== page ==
In April, B.C. announced provincial funding totaling $4.2 million for 12 mass timber demonstration and research projects, as follows:
Happy Harvest Inc. ($475,000): This 11-storey multi-family residential building will demonstrate the use of mass timber-steel hybrid for affordable rental buildings. The proposed design includes 120 affordable homes, as well as a learning space and community theater.
BentallGreenOak (Canada) LP ($500,000): This 10-storey commercial office building will demonstrate an innovative use of timber brace framing to withstand the effects of earthquakes in a tall building application. The design includes primarily commercial office space with some ground-floor retail and outdoor amenity areas.
Reliance Properties Ltd. ($500,000): A six-storey mixed-use commercial building that demonstrates an innovative use of mass timber-steel hybrid design to renovate a historic building. Built on top of an existing two-storey historic warehouse, the four-storey mass timber addition will provide more density and new commercial office space for the area.
District of Saanich ($500,000): The redevelopment of Fire Station #2 will demonstrate how mass timber can be used in a “post disaster” building designed to withstand emergencies. The project will replace the present one-storey building with a two-storey steel and timber post-and-beam system that will accommodate a fire training tower and emergency vehicles.
Bellevue Properties Partnership ($500,000): This eight-storey multi-family residential building will demonstrate innovative use of mass timber-hybrid structural, flooring and balcony systems in tall multi-family housing. Construction will target Passive House certification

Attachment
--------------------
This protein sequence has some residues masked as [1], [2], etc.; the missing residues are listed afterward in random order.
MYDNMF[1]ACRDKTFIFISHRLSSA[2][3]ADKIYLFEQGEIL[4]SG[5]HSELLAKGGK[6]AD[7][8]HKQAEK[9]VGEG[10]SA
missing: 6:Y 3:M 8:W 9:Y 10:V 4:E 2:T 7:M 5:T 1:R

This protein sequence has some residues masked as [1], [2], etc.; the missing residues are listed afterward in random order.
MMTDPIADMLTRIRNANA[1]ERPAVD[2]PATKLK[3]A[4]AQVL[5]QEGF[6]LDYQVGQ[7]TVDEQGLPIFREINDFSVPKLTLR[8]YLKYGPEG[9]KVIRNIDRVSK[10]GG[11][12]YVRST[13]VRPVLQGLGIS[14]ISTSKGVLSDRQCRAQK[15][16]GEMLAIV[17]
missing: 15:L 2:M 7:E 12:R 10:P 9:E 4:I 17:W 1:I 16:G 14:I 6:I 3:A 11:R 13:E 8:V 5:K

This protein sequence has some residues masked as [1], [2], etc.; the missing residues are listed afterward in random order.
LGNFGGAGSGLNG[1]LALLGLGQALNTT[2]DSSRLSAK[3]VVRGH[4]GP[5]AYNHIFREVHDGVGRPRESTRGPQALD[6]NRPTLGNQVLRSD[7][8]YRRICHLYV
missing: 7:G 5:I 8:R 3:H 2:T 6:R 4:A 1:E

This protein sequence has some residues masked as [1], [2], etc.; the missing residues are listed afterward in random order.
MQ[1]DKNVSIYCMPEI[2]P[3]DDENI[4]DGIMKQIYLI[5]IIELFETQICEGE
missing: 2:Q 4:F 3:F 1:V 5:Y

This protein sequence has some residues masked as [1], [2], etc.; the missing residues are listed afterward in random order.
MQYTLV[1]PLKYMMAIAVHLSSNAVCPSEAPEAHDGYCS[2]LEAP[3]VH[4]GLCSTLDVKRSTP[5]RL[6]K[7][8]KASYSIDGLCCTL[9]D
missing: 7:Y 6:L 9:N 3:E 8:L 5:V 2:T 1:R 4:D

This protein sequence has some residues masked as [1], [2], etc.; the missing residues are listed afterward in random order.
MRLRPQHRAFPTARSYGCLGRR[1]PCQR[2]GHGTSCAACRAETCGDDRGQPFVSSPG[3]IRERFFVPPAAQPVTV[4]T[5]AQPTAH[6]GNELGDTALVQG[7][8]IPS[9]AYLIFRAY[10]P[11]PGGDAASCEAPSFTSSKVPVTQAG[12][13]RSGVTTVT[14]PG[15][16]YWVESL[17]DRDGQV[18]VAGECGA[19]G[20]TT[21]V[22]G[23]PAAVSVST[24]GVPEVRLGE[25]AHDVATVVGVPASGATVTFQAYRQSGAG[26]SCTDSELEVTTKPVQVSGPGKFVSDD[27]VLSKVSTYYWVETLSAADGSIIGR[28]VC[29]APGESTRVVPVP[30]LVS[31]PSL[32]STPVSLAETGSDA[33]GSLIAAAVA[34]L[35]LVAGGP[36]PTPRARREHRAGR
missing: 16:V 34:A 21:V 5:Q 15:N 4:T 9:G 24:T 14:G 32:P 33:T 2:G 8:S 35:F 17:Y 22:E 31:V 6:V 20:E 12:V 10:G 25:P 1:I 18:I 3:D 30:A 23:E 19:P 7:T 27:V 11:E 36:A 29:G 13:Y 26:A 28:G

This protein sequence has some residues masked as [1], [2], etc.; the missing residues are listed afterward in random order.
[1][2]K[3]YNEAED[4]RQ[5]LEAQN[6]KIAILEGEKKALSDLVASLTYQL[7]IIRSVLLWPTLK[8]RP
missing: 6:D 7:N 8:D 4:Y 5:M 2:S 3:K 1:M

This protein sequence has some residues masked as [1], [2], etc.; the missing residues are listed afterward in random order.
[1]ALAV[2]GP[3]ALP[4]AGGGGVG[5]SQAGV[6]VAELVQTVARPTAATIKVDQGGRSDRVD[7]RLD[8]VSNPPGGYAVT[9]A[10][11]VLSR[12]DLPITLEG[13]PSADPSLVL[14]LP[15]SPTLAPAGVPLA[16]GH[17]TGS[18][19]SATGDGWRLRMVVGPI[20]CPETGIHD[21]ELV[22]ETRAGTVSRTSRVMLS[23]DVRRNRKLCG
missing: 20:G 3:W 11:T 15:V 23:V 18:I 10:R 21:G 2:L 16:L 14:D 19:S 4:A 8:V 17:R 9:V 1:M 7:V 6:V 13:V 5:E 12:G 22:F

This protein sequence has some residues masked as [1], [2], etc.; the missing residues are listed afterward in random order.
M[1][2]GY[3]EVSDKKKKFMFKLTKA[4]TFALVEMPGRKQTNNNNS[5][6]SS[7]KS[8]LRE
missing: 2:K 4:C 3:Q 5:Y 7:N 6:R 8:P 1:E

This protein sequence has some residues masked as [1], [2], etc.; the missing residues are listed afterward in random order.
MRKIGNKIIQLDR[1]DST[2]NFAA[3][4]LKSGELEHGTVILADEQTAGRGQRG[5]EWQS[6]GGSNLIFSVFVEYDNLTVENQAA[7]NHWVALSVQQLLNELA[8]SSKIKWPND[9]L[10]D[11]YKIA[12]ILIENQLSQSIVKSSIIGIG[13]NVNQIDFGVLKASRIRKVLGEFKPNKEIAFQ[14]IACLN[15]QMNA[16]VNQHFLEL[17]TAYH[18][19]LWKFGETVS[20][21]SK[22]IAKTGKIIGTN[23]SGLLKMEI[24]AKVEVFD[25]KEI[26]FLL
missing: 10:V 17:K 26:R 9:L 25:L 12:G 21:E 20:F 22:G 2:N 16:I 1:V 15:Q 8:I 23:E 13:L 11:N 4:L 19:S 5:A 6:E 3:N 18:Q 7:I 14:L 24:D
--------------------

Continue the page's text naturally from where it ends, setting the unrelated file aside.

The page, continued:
to meet carbon emission goals.
First Nations Health Authority ($500,000): This six-storey building will demonstrate institutional use of mass timber supporting health and cultural activities. The design will expose as much mass timber as possible to evoke the plank house tradition of the Coast Salish people; space will be used for First Nations Health Authority employees, as well as social spaces for gatherings, cultural activities and education. The building will target Rick Hansen Foundation certification for accessibility.
Canadian Wood Council, GHL Consultants, CHM Fire Consultants ($300,000): Mass timber demonstration fire tests will be used to educate key stakeholders about the performance of mass timber construction. Test data will support future code change proposals and new fire suppression systems. Cost is shared with Natural Resources Canada, National Research Canada and other provincial governments. Lessons learned will be shared with other jurisdictions in Canada.
Fast + Epp, GHL Consultants ($92,000): This research project will assess the transferability of international tall wood building codes to B.C. and Canada to advance the next-generation use of wood in buildings.
Morrison Hershfield ($105,000): The proponents will develop costing data on mass timber construction for wide use by developers, builders and other decision-makers. This will be especially pertinent as the B.C. Energy Step Code becomes more widely used to increase energy efficiency and meet CleanBC goals.